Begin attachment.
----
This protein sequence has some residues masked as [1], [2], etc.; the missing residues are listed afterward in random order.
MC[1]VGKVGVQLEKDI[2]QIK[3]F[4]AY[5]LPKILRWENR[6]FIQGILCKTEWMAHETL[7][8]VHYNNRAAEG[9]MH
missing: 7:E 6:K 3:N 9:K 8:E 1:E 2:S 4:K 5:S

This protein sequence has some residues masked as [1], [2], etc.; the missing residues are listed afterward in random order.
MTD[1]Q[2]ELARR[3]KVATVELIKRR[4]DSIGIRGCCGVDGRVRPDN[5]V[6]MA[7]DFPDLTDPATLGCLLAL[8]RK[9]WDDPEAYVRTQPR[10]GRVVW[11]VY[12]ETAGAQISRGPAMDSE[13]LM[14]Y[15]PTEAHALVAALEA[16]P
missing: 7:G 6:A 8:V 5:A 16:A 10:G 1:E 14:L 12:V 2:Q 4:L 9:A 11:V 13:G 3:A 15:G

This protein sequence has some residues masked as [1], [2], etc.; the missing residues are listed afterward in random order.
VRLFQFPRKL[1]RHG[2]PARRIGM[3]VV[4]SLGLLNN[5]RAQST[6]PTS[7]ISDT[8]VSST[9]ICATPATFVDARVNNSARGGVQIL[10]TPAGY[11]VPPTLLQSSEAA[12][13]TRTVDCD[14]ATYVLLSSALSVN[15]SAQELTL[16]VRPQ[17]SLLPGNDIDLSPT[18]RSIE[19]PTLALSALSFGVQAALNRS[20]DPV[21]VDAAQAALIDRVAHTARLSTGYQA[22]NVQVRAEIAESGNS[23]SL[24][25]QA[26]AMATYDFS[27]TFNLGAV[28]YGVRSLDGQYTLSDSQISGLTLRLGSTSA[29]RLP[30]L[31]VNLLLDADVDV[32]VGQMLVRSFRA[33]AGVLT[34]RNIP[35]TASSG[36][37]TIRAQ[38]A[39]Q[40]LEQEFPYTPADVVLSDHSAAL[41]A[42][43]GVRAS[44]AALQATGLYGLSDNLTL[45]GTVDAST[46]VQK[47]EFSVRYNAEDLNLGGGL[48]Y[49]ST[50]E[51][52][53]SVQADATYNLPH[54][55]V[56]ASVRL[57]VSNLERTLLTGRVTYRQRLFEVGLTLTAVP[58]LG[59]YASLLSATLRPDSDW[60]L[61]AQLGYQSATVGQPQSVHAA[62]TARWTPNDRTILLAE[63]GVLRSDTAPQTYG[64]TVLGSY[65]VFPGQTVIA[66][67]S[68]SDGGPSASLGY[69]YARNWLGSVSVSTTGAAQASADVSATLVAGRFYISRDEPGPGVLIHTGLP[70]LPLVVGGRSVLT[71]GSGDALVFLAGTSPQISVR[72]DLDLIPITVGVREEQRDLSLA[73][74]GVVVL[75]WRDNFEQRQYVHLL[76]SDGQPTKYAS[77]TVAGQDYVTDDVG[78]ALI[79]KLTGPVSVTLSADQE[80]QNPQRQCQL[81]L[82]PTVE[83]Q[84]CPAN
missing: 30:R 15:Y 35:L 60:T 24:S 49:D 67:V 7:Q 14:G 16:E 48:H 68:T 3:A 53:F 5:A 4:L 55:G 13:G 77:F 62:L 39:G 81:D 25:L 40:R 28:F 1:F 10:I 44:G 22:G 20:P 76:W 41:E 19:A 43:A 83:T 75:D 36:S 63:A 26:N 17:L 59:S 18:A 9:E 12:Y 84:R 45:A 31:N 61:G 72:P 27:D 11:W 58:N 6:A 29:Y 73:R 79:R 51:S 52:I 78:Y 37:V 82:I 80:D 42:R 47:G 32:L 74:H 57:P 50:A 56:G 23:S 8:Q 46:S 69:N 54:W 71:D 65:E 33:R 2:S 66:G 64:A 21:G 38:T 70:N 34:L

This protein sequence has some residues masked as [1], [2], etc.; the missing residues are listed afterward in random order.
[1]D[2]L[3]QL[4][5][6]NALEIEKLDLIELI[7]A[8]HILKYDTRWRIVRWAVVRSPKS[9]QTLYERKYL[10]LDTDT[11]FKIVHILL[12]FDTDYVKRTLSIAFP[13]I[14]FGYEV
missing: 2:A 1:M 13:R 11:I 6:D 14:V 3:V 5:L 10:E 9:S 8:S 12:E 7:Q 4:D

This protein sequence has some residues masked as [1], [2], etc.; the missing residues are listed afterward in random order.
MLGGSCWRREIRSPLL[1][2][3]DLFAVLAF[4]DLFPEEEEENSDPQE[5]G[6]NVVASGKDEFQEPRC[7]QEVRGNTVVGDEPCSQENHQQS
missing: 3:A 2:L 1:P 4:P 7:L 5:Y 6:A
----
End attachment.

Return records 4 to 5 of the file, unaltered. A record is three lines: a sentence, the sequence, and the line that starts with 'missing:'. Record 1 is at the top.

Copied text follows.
This protein sequence has some residues masked as [1], [2], etc.; the missing residues are listed afterward in random order.
[1]D[2]L[3]QL[4][5][6]NALEIEKLDLIELI[7]A[8]HILKYDTRWRIVRWAVVRSPKS[9]QTLYERKYL[10]LDTDT[11]FKIVHILL[12]FDTDYVKRTLSIAFP[13]I[14]FGYEV
missing: 2:A 1:M 13:R 11:I 6:D 14:V 3:V 5:L 10:E 9:S 8:S 12:E 7:Q 4:D

This protein sequence has some residues masked as [1], [2], etc.; the missing residues are listed afterward in random order.
MLGGSCWRREIRSPLL[1][2][3]DLFAVLAF[4]DLFPEEEEENSDPQE[5]G[6]NVVASGKDEFQEPRC[7]QEVRGNTVVGDEPCSQENHQQS
missing: 3:A 2:L 1:P 4:P 7:L 5:Y 6:A